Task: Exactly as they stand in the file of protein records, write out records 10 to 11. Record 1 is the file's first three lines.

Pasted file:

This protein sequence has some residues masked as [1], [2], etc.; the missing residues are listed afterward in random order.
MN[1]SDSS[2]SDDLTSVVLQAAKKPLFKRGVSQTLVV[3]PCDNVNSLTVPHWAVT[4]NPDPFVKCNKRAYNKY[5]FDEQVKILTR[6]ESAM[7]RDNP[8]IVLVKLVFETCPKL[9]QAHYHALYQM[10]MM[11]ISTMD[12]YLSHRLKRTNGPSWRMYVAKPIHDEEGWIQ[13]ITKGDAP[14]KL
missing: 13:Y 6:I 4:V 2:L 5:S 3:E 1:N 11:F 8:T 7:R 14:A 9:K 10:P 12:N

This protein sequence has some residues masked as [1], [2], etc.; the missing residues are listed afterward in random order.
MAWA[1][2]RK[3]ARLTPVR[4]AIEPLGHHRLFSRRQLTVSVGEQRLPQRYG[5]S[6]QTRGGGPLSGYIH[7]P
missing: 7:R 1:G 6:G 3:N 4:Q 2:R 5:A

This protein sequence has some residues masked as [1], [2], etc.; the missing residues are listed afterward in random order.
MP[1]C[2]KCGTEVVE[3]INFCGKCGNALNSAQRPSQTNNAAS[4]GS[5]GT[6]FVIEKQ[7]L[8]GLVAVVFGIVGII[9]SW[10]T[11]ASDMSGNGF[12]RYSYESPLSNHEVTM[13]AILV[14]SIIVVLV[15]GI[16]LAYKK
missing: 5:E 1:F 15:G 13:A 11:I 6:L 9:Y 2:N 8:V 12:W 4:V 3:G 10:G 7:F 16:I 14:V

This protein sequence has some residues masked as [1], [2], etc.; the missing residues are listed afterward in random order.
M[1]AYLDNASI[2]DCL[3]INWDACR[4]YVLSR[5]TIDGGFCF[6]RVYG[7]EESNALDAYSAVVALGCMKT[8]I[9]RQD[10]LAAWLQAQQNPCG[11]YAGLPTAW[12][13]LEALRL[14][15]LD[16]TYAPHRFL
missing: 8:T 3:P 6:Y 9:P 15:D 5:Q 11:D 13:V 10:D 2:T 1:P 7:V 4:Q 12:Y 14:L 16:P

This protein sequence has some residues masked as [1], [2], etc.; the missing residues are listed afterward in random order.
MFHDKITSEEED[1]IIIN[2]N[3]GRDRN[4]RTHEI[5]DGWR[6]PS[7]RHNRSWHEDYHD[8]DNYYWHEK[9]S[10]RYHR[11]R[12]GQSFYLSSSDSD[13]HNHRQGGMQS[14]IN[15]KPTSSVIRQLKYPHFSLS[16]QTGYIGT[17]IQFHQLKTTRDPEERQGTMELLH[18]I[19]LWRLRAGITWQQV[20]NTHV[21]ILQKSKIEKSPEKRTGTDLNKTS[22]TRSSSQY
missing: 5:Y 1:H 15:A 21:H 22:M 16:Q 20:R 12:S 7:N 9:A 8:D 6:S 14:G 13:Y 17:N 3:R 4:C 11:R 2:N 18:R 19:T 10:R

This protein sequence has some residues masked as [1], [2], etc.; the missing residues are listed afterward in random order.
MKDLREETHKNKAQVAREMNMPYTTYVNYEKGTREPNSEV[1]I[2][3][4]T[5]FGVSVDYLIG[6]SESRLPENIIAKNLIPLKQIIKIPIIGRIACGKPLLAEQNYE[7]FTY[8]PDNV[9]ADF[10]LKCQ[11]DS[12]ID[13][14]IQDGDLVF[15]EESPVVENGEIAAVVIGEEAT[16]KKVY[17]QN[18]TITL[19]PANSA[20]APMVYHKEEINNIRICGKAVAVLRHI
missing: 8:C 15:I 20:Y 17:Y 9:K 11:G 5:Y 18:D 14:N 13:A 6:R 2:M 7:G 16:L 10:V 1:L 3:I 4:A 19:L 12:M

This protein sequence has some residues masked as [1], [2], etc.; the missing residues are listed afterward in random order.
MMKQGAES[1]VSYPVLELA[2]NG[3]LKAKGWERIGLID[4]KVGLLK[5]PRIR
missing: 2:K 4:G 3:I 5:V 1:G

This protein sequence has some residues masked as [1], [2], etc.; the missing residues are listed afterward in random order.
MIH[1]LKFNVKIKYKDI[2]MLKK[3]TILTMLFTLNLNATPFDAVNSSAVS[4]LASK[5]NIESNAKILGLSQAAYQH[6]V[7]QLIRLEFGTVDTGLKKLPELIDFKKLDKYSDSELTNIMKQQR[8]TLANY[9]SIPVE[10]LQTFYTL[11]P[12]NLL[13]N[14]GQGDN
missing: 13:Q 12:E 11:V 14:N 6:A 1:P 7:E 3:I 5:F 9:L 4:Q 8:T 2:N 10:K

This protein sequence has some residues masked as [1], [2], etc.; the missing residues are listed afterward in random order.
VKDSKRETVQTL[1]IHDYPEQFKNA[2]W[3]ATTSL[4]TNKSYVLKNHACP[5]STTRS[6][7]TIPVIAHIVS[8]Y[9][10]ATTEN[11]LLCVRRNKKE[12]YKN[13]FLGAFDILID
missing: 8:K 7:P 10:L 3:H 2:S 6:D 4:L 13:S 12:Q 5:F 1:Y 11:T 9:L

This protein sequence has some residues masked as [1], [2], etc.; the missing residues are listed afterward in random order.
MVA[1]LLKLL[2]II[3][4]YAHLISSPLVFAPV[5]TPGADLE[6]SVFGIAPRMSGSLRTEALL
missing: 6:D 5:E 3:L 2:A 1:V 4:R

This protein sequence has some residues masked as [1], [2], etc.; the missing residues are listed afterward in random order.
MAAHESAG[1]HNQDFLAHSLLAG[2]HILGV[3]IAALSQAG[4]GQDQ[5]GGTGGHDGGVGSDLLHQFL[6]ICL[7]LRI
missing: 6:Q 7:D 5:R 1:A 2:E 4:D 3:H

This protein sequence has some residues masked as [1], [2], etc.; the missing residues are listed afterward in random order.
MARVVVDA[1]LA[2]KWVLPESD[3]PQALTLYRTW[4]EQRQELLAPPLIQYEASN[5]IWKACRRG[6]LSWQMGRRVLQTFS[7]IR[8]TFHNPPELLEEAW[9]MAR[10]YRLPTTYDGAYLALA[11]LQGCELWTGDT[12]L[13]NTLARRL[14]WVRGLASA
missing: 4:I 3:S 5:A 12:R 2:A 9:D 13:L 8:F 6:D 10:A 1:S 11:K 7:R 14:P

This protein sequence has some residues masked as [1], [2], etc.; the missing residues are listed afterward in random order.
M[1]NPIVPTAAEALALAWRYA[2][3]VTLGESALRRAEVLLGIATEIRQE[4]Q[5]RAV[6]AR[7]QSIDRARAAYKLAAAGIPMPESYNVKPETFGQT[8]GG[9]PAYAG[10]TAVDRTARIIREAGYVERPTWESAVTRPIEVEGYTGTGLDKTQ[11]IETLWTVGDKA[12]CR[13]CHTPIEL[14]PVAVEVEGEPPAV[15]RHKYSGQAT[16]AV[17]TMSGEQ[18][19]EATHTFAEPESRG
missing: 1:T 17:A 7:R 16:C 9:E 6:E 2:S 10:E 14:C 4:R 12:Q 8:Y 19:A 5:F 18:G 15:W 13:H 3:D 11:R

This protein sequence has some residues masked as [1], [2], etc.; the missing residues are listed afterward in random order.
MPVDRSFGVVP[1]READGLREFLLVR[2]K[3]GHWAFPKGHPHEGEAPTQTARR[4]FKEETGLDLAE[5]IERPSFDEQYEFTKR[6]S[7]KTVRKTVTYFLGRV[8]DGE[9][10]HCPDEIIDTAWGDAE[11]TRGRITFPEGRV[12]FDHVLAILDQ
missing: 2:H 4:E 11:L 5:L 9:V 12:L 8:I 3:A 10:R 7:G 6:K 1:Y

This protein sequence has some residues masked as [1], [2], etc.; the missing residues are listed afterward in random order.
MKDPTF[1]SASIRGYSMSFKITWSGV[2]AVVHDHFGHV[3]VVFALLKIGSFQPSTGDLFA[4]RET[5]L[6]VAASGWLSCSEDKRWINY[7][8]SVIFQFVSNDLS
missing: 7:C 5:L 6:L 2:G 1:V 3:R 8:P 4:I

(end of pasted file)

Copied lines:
This protein sequence has some residues masked as [1], [2], etc.; the missing residues are listed afterward in random order.
MVA[1]LLKLL[2]II[3][4]YAHLISSPLVFAPV[5]TPGADLE[6]SVFGIAPRMSGSLRTEALL
missing: 6:D 5:E 3:L 2:A 1:V 4:R

This protein sequence has some residues masked as [1], [2], etc.; the missing residues are listed afterward in random order.
MAAHESAG[1]HNQDFLAHSLLAG[2]HILGV[3]IAALSQAG[4]GQDQ[5]GGTGGHDGGVGSDLLHQFL[6]ICL[7]LRI
missing: 6:Q 7:D 5:R 1:A 2:E 4:D 3:H